Kitano Police Box, Kobe
Kitano-cho is the historical district of Kobe, Japan, and its charming collection of antique architecture has survived a series of wars and natural disasters, the latter including the Great Hanshin Earthquake of 1995. Architecturally, the Kitano Police Box is typically restrained but distinguishes itself via the white stone owl statues positioned at its streetside roof cornices.
The owls appear as guardians, observing the neighborhood from a raised vantage point and symbolizing the function of the koban itself. As such, the building acts as a template influencing the design of modern koban police boxes that would eventually incorporate the “watchful owl” theme into their overall design.
Owl in the Iron Mask
Udagawa police box in Shibuya was designed by architect Edward Suzuki and opened in April of 1985. The koban is practical as well as photogenic: the owlish “beak” does double duty as a sheltered overhang allowing officers to park their bicycles on a dry patio.
Though shoe-horned into a highly-developed corner of one of Tokyo’s busiest shopping neighborhoods, the Udogawa-cho police box seems to fit right in while remaining easily identifiable to people seeking assistance.
Duck & Cover
Koban are typically designed for a pair of policemen but depending on the location and need, some may house more or less. In the latter case and with “less” meaning “one”, the result is often a glorified phone booth barely big enough for a desk and chair. Even so, the rather duck-like police box above performs its function while still getting the message across.
Lest anyone mistake the police box in Nagoya’s Naka-ku district for some sort of urban bird sanctuary, the designers of this koban skillfully melded visual cues from owls with the stylized representation of a saluting police officer.
The station was designed by local firm Nikken Sekkei and was completed in September of 1997. According to the building’s sponsors, the City of Nagoya, the intent was to create a building that advertised its purpose without resorting to a standard sign – in this case, the building is the sign.
Ikebukuro Station Owl Koban
Ikebukuro Station in semi-suburban Tokyo is one of the world’s busiest train stations serving around 3 million people each day. It’s not the sort of place you want to get lost at but if you do, just look for the friendly owl… in the form of a police station!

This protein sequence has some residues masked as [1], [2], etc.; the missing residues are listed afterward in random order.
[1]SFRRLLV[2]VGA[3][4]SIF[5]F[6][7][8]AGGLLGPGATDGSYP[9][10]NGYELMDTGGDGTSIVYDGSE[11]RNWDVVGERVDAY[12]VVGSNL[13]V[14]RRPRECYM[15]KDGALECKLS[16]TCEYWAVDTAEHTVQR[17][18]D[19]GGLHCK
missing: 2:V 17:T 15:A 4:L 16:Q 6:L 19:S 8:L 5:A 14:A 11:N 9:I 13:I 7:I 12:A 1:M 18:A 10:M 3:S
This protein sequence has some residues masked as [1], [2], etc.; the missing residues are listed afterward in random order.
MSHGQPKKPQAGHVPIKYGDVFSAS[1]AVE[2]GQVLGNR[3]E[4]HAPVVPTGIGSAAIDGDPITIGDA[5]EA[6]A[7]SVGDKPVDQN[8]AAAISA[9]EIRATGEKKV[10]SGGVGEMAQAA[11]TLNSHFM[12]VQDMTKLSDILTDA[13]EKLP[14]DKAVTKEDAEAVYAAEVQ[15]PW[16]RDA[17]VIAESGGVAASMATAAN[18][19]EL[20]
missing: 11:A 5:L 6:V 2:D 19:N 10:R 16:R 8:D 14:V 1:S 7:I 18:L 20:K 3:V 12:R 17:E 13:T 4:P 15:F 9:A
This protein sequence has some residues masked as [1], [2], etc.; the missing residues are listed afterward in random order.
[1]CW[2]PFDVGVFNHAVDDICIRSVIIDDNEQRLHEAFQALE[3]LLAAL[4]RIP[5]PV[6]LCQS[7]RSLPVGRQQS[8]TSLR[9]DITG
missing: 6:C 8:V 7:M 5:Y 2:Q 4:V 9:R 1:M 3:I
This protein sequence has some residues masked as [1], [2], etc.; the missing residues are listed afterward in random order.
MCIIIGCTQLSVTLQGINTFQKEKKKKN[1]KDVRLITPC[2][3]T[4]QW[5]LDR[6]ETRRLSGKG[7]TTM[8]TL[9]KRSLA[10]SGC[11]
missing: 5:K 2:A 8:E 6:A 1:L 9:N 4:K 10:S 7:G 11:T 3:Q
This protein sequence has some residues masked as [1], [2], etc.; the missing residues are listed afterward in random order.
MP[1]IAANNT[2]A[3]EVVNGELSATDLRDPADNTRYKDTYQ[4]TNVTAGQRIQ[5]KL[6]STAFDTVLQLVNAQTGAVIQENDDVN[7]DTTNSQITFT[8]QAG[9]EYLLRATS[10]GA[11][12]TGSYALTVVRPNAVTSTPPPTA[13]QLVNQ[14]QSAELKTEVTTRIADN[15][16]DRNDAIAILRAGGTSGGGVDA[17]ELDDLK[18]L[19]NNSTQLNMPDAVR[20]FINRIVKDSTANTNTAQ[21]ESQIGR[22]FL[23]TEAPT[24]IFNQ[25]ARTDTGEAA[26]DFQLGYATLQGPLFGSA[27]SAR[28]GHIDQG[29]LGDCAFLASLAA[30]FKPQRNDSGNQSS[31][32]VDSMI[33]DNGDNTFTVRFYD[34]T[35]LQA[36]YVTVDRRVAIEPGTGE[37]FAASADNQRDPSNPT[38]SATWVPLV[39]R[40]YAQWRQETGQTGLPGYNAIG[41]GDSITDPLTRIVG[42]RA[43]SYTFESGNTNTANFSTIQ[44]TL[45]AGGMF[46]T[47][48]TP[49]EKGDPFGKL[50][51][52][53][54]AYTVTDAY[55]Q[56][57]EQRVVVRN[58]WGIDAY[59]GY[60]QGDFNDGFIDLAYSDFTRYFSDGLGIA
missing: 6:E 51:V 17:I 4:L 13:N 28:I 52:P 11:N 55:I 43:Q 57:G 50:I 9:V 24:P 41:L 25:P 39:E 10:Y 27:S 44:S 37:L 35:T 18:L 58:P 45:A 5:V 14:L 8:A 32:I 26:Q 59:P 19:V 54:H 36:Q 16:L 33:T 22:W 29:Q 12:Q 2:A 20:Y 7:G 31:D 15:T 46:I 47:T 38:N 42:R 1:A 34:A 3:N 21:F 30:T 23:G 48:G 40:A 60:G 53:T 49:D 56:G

Positioned near Ikebukuro Station’s east exit, the owl-shaped police box originated in drawings submitted by elementary and junior high school students living in the area. It officially opened on April 1st of 2005… no foolin’!
Tono City’s Winking Owl Koban
Tono City in Japan’s northeastern Iwate prefecture is famed for its rich folk traditions and a wealth of old-fashioned architecture that attracts tourists from across the country. Tono City’s population is roughly 30,000 and crime is rare, even for Japan, so the station’s staff exercise their duties by dispensing directions and rescuing the odd treed cat.
The Winking Owl Koban isn’t exactly old but its distinctive charm complements the town’s general aesthetic while standing out just enough to serve as a popular meeting spot – day or night – for tourists and townspeople alike.
Night Owl in Chiba
Combine Oz the Great & Powerful, Vaal from the original Star Trek TV series and an ordinary owl and you’ll get something like the large, imposing yet cute & cuddly Owl Koban located outside Chiba Station, just east of metro Tokyo. Evldoers beware: in Chiba at least, the long arm of the law ends in fearsomely sharp talons.
Though the rather large koban looks harmless enough by day, the advent of twilight exposes another side to its perceived personality… light shining out its eyes from inside give this koban a demonic demeanor!
No, Japanese police aren’t really actual owls dressed in uniform, nor do the post offices look like mailboxes… at least, not yet. In the meantime, enjoy your travels in Japan knowing, for better or worse, someone’s watching over you.